while (TRUE) {
        //  Look for name server anywhere on LAN
        zstr_send (client, "hello?");
        puts ("hello?");

        //  Wait for at most 1000msec for reply before retrying
        zmq_pollitem_t items [] = { { client, 0, ZMQ_POLLIN, 0 } };
        int rc = zmq_poll (items, 1, 1000 * ZMQ_POLL_MSEC);
        if (rc == -1)
            break;              //  Context has been shut down

        if (items [0].revents & ZMQ_POLLIN) {
            char *input = zstr_recv (client);
            puts (input);
            free (input);
            sleep (1);
    vtx_destroy (&vtx);

static void
server_task (void *args, zctx_t *ctx, void *pipe)
    //  Initialize virtual transport interface
    vtx_t *vtx = vtx_new (ctx);
    int rc = vtx_register (vtx, "udp", vtx_udp_driver);
    assert (rc == 0);

    //  Create server socket and bind to all network interfaces
    void *server = vtx_socket (vtx, ZMQ_REP);
    rc = vtx_bind (vtx, server, "udp://*:32000");
    assert (rc == 0);

    while (TRUE) {
        char *input = zstr_recv (server);
        if (!input)
            break;              //  Interrupted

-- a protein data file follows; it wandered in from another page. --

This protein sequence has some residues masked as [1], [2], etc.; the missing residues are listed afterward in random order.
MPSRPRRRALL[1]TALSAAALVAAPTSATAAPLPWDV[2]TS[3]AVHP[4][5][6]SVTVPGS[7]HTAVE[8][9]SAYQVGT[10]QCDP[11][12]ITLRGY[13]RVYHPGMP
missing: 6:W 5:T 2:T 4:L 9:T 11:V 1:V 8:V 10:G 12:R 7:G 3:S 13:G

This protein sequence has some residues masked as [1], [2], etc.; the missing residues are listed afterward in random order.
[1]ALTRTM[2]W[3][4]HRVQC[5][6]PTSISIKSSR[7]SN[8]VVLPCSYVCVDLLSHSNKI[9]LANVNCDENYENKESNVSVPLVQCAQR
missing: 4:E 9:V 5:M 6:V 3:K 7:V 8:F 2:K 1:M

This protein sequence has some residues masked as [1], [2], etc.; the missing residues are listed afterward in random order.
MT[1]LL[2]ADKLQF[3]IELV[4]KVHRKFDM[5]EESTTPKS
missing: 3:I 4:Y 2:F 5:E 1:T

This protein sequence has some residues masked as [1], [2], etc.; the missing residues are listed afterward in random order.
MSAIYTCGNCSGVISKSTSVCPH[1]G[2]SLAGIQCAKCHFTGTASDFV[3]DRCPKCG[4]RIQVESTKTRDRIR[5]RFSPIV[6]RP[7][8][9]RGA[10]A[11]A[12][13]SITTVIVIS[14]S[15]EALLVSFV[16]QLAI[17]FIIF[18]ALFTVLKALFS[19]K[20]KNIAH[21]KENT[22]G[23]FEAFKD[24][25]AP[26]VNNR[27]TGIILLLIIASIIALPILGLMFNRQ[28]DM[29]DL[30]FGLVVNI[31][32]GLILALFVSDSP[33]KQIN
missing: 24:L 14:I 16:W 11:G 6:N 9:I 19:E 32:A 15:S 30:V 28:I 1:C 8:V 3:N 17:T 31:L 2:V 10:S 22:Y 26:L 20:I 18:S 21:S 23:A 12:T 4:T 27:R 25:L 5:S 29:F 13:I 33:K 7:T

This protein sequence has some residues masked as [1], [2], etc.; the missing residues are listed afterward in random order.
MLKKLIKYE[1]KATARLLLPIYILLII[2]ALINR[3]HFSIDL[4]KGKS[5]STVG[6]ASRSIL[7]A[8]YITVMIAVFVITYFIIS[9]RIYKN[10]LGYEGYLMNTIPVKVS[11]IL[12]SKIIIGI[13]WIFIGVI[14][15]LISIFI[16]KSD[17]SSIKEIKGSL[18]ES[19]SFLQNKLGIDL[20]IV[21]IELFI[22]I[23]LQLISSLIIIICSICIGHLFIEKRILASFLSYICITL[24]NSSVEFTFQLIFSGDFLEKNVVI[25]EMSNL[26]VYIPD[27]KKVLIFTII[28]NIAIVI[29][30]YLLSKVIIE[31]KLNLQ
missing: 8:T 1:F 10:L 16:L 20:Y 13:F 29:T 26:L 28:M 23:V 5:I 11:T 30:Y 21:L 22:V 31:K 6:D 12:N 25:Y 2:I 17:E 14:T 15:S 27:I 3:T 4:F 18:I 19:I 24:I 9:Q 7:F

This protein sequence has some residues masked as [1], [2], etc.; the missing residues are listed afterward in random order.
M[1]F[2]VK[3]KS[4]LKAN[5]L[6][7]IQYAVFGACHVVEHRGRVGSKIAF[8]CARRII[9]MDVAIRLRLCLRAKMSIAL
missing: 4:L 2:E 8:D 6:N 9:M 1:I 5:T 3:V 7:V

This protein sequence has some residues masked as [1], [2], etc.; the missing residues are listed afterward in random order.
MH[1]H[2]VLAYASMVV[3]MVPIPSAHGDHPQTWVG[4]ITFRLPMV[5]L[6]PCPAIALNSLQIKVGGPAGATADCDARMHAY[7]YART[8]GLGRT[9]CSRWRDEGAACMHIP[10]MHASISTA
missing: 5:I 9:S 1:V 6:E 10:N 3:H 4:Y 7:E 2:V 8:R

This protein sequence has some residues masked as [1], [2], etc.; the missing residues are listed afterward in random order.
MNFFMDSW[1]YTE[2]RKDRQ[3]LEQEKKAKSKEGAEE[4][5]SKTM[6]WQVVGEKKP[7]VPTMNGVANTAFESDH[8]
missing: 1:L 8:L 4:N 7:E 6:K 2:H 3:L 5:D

puts (input);
        free (input);
        zstr_send (server, "ack");
    vtx_destroy (&vtx);
## Driver Design

A driver exists as a background attached thread. VTX communicates with the driver over an inproc control socket pair, and the application sends and receives messages over an inproc data socket pair.

The driver reimplements the ØMQ socket semantics, in effect emulating the behaviour of the built-in socket types, over whatever transport protocol the driver supports. This makes driver development a fairly major task, but still less difficult than adding transports to libzmq. We hope that the driver socket emulation can be partially lifted into the VTX manager (reused by all drivers).

Each driver implements its own wire-level protocol, which can be an extension of the standard libzmq wire-level protocols. For example the planned UDP wire-level protocol includes heartbeating, request-reply retries, socket validation, and other experimental semantics.

## This Document

This document is originally at README.txt and is built using gitdown.